A phone interview with the public relations spokesman for IMG Fashion, Zach Eichman, revealed that although organizers have no specific agenda for the future Fashion Week, the space in Damrosch Park will accommodate the numerous shows that are regularly held at Fashion Week.
On Feb 3, New York City Mayor Michael Bloomberg announced that Mercedes-Benz Fashion Week will move from Bryant Park to Lincoln Center’s Damrosch Park, beginning September 2010.
The agreement on the new venue came out of collaboration between the Council of Fashion Designers of America (CFDA), IMG Fashions, the New York City Department of Parks and Recreation, the New York City Economic Development Corporation and the Lincoln Center for the Performing Arts.
The decision was based on Fashion Week’s exponential growth. According to a press release from the Office of the Mayor, when Fashion Week began in 1993, there were only 35 shows presented. Currently, about 70 runway shows are being held per season.
To keep up with the rising number of fashion shows, the CFDA, IMG Fashions, and New York City officials felt it was best to move Fashion Week from the 70,000 square feet at Bryant Park, to the 85,000 square feet at Damrosch Park. The venue switch will allow a 25 percent increase in space. This is an upgrade when it comes to accommodating the many professionals and viewers who flock to Fashion Week.
Eichman said that Fashion Week requires a blank space that allows organizers “to do as many shows that are physically possible.”
“Damrosch Park has the additional square footage to have more space for designer presentations, where either real models or mannequins can wear the clothes. Instead of just having the traditional runway shows,” Eichman said.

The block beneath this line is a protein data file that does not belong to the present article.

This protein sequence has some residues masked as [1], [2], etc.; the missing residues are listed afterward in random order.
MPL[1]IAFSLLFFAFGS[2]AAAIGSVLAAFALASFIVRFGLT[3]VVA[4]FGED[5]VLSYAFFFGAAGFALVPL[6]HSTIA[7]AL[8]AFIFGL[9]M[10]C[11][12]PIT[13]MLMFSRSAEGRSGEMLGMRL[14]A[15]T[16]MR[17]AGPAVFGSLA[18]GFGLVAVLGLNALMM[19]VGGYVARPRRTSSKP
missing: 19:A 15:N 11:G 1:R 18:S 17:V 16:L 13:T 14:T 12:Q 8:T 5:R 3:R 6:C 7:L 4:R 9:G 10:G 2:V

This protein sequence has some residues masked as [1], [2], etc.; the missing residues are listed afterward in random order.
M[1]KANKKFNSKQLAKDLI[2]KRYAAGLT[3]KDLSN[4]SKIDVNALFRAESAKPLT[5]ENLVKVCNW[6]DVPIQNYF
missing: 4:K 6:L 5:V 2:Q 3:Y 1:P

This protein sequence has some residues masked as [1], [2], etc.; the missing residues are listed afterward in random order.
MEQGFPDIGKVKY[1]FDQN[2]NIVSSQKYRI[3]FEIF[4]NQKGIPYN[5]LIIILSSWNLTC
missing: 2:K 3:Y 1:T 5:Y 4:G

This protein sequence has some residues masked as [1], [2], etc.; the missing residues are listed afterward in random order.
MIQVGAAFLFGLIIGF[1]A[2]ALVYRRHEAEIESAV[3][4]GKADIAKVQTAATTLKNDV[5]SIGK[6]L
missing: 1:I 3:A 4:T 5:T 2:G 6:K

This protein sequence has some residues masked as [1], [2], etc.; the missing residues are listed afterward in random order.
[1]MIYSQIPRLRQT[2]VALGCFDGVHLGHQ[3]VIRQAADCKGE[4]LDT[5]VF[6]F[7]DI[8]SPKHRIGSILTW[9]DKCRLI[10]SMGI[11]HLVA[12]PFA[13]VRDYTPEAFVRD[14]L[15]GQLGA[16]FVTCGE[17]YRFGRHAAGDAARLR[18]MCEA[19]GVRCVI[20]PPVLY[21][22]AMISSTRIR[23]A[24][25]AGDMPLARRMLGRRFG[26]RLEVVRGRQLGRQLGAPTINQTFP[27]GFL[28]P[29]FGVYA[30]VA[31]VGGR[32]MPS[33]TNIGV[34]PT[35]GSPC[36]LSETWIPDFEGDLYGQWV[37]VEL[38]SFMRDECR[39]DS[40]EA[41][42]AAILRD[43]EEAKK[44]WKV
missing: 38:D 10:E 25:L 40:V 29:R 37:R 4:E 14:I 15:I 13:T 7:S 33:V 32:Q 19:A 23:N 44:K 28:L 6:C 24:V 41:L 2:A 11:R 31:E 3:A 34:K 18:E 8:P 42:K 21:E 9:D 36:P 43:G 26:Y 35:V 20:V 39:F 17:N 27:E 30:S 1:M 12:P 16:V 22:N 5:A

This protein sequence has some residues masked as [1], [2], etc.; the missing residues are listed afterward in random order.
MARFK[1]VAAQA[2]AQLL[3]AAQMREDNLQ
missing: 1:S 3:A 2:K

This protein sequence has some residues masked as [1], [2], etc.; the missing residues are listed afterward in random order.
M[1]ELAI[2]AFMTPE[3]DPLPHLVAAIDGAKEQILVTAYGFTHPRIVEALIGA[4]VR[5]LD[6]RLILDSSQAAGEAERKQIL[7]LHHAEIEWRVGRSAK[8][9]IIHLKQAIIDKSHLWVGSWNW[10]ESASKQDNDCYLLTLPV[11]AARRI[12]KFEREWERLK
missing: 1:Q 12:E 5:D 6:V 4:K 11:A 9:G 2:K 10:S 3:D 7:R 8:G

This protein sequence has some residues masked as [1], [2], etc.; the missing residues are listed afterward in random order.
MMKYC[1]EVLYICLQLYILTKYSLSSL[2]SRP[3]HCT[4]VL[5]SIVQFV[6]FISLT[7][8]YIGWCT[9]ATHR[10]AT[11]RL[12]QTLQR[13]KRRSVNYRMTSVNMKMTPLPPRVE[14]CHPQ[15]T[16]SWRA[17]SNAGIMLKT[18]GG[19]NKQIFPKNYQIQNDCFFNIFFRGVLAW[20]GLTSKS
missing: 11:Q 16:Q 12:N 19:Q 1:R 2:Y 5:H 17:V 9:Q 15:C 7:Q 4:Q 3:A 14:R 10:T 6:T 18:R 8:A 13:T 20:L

CFDA President Diane von Furstenberg said in a press release that the extra runway space will be perfect to house the “250 designers who show in New York City.”
The possibility of bringing together the fashion community is why fashion-goer Cavanaugh Cutler believes the decision to move to Damrosch Park is positive.
“A lot of the other big name designers, like Marc Jacobs, have left the tents. Maybe this move will bring all the other designers back. You want as many of them as possible under one tent.”
The move to the renowned Lincoln Center for the Performing Arts would also bring further publicity to Fashion Week.
“The proximity and visibility of the Lincoln Center ensures the industry remains at the forefront of worldwide fashion,” said Furstenberg.
Tania Metti, a friend of Cutler and a fellow fashionista, said, “People are already talking about it. Even our friends who aren’t into fashion are interested in the changes that are happening.”
Since Bryant Park has long been associated with Fashion Week, however, some in the fashion community are sad to see the white tents leave.
Mami Dufka, a freelance photographer who has worked at New York Fashion Week for two seasons, expressed his fondness for Bryant Park and its perks.
“I have had a nice, beautiful time shooting here. Bryant Park has the cleanest toilet in all of Manhattan and the entire park has wireless Internet. Bryant Park in the summer is a beautiful place.”
Korto Momolu, a season 5 finalist on Bravo’s “Project Runway,” reminisced about the unforgettable experience of showing her line at Bryant Park. “It was a beautiful moment that I have played back in my head many times. Bryant Park set the standards for our careers as designers.”
Although Momolu shares the sentiments of Metti and Dufka, she is also excited at the prospect of having a revitalized Fashion Week. “I believe in change and in moving forward. The organizers [of Fashion Week] have a great vision and I have a lot confidence in them. I’m sure it will be just as fabulous as it was in Bryant Park.”
Damrosch Park is a sprawling location. At the moment, the white tents of the “SCOPE NY 09” Art Fair are being erected in the middle of the cemented plaza.
Although this will be a drastic switch, the construction-heavy site stands as a testament to how ready this park is to housing Fashion Week.
As Eichman said, “At its core, Fashion Week is an industry event and the tents play a major part in this. Damrosch Park is a flexible place to execute the future vision of Fashion Week.”